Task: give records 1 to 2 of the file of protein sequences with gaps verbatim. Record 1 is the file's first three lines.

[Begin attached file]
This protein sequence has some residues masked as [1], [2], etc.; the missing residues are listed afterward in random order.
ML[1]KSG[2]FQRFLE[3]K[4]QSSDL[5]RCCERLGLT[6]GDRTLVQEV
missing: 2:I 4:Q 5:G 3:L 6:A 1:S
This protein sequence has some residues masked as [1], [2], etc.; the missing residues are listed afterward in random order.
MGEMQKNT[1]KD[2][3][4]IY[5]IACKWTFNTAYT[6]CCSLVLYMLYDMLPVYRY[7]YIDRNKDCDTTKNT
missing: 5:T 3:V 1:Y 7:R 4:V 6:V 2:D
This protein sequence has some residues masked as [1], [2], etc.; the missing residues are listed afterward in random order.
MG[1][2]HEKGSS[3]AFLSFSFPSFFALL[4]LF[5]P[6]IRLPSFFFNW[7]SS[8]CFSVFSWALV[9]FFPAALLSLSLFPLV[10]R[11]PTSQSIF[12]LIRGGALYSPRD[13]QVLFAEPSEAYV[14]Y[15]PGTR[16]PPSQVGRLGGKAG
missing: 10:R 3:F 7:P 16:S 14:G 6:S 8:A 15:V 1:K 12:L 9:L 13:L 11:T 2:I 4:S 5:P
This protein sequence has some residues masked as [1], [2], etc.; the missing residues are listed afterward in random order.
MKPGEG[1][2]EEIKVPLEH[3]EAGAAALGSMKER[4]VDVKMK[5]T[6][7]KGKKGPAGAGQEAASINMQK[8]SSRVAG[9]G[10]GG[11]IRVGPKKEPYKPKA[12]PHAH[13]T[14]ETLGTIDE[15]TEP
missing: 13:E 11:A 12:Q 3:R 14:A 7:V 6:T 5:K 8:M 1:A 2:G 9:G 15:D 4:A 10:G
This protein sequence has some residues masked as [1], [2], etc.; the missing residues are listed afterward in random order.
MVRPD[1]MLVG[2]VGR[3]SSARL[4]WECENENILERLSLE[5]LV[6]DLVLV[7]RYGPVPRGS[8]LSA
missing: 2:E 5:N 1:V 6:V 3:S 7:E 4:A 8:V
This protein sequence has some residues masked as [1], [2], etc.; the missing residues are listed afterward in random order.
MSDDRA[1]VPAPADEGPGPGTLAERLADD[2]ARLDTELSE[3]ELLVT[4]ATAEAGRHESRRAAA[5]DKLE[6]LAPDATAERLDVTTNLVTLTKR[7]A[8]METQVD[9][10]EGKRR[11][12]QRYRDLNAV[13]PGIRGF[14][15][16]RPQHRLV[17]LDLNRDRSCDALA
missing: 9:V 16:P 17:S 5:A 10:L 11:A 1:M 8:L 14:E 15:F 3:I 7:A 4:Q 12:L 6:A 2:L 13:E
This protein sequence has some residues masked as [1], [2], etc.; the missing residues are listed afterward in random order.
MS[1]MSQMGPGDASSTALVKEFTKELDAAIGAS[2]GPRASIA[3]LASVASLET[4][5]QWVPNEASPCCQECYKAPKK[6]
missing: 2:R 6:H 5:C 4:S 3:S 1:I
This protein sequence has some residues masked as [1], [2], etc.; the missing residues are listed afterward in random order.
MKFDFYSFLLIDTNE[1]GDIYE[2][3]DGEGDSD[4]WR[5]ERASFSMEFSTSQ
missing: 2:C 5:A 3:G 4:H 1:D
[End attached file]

This protein sequence has some residues masked as [1], [2], etc.; the missing residues are listed afterward in random order.
ML[1]KSG[2]FQRFLE[3]K[4]QSSDL[5]RCCERLGLT[6]GDRTLVQEV
missing: 2:I 4:Q 5:G 3:L 6:A 1:S
This protein sequence has some residues masked as [1], [2], etc.; the missing residues are listed afterward in random order.
MGEMQKNT[1]KD[2][3][4]IY[5]IACKWTFNTAYT[6]CCSLVLYMLYDMLPVYRY[7]YIDRNKDCDTTKNT
missing: 5:T 3:V 1:Y 7:R 4:V 6:V 2:D